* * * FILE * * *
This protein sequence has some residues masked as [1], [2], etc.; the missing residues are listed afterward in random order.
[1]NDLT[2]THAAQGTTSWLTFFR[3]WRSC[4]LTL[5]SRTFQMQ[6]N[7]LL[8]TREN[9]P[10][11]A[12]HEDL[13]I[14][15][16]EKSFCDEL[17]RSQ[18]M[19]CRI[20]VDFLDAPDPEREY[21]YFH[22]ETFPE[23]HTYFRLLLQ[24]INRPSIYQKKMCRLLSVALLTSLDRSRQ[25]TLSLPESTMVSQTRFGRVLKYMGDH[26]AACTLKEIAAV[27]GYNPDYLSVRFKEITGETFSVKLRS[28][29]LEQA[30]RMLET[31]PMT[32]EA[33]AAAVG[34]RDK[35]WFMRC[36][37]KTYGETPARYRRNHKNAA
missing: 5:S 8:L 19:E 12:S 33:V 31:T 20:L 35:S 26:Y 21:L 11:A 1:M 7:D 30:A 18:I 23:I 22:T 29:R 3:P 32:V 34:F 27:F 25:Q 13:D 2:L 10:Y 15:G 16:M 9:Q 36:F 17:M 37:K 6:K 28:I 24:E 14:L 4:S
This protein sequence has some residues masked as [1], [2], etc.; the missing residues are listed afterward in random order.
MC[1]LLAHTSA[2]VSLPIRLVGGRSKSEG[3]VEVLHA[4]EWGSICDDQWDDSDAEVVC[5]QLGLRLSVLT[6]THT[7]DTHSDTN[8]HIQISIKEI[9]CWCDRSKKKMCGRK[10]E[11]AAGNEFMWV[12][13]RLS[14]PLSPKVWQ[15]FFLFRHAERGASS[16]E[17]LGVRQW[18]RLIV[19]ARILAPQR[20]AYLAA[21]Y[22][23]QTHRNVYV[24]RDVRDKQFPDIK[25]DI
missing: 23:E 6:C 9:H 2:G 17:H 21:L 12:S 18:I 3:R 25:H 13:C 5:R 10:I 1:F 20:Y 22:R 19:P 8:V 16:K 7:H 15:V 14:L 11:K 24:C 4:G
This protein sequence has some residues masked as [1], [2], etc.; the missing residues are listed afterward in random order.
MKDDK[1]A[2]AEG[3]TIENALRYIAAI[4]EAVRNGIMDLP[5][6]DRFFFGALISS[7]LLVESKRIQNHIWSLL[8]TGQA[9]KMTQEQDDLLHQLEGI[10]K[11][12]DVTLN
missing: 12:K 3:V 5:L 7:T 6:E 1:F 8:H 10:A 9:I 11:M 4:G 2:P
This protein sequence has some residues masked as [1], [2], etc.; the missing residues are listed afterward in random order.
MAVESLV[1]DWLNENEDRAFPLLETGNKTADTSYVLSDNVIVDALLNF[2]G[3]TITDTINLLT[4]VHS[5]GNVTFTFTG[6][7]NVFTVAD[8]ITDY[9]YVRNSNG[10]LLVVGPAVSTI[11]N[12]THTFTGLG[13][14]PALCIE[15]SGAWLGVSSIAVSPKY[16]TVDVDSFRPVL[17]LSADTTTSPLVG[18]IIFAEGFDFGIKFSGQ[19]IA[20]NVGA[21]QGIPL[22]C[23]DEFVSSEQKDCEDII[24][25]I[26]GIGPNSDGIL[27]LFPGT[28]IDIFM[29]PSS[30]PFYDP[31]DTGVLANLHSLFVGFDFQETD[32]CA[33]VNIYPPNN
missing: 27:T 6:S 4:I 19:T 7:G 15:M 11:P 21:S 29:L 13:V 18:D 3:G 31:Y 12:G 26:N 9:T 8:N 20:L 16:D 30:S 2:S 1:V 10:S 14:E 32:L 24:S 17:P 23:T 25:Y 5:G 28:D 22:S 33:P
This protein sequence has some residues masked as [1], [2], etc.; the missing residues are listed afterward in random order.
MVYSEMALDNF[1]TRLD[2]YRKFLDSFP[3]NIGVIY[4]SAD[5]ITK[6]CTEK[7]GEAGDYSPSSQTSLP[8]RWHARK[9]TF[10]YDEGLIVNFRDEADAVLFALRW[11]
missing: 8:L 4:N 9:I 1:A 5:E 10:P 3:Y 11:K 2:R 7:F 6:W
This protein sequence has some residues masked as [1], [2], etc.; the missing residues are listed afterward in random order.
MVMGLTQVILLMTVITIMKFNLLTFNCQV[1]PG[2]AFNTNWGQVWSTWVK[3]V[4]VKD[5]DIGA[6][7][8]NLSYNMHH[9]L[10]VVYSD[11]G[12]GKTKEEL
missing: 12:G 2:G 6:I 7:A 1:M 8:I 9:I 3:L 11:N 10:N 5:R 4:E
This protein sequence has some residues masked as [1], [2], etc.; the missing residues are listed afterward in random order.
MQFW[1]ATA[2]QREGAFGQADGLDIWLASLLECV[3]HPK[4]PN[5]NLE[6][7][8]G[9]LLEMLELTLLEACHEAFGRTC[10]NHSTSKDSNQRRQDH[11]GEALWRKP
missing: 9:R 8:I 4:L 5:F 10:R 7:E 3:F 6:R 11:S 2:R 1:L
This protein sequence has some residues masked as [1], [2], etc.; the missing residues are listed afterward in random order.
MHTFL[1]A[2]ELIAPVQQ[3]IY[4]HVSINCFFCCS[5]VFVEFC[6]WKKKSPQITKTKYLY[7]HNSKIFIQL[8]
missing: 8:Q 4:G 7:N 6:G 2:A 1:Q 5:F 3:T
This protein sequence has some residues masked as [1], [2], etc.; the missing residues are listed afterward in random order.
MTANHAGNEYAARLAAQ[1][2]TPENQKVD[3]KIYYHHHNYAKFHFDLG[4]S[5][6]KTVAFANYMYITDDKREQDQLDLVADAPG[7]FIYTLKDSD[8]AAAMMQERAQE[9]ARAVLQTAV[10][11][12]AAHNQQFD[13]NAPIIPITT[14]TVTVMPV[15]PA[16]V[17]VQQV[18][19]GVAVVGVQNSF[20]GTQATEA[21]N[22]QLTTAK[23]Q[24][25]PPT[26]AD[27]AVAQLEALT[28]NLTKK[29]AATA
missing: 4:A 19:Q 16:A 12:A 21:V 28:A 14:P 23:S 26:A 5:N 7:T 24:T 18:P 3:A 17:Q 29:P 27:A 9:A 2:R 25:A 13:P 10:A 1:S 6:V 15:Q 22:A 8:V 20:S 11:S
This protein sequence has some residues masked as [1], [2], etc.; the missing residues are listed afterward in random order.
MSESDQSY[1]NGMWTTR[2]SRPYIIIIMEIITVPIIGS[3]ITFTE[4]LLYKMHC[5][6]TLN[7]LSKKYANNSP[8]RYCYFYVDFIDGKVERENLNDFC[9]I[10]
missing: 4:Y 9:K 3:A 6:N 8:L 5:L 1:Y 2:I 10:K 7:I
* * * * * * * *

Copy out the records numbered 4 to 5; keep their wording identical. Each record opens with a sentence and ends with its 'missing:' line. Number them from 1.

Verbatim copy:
This protein sequence has some residues masked as [1], [2], etc.; the missing residues are listed afterward in random order.
MAVESLV[1]DWLNENEDRAFPLLETGNKTADTSYVLSDNVIVDALLNF[2]G[3]TITDTINLLT[4]VHS[5]GNVTFTFTG[6][7]NVFTVAD[8]ITDY[9]YVRNSNG[10]LLVVGPAVSTI[11]N[12]THTFTGLG[13][14]PALCIE[15]SGAWLGVSSIAVSPKY[16]TVDVDSFRPVL[17]LSADTTTSPLVG[18]IIFAEGFDFGIKFSGQ[19]IA[20]NVGA[21]QGIPL[22]C[23]DEFVSSEQKDCEDII[24][25]I[26]GIGPNSDGIL[27]LFPGT[28]IDIFM[29]PSS[30]PFYDP[31]DTGVLANLHSLFVGFDFQETD[32]CA[33]VNIYPPNN
missing: 27:T 6:S 4:I 19:T 7:G 15:M 11:P 21:S 29:L 13:V 18:D 3:G 31:Y 12:G 26:N 9:T 8:N 20:L 16:D 30:S 2:S 1:V 10:S 14:E 32:L 24:S 17:P 23:T 25:Y 5:G 28:D 22:S 33:P
This protein sequence has some residues masked as [1], [2], etc.; the missing residues are listed afterward in random order.
MVYSEMALDNF[1]TRLD[2]YRKFLDSFP[3]NIGVIY[4]SAD[5]ITK[6]CTEK[7]GEAGDYSPSSQTSLP[8]RWHARK[9]TF[10]YDEGLIVNFRDEADAVLFALRW[11]
missing: 8:L 4:N 9:I 1:A 5:E 10:P 3:Y 11:K 2:R 7:F 6:W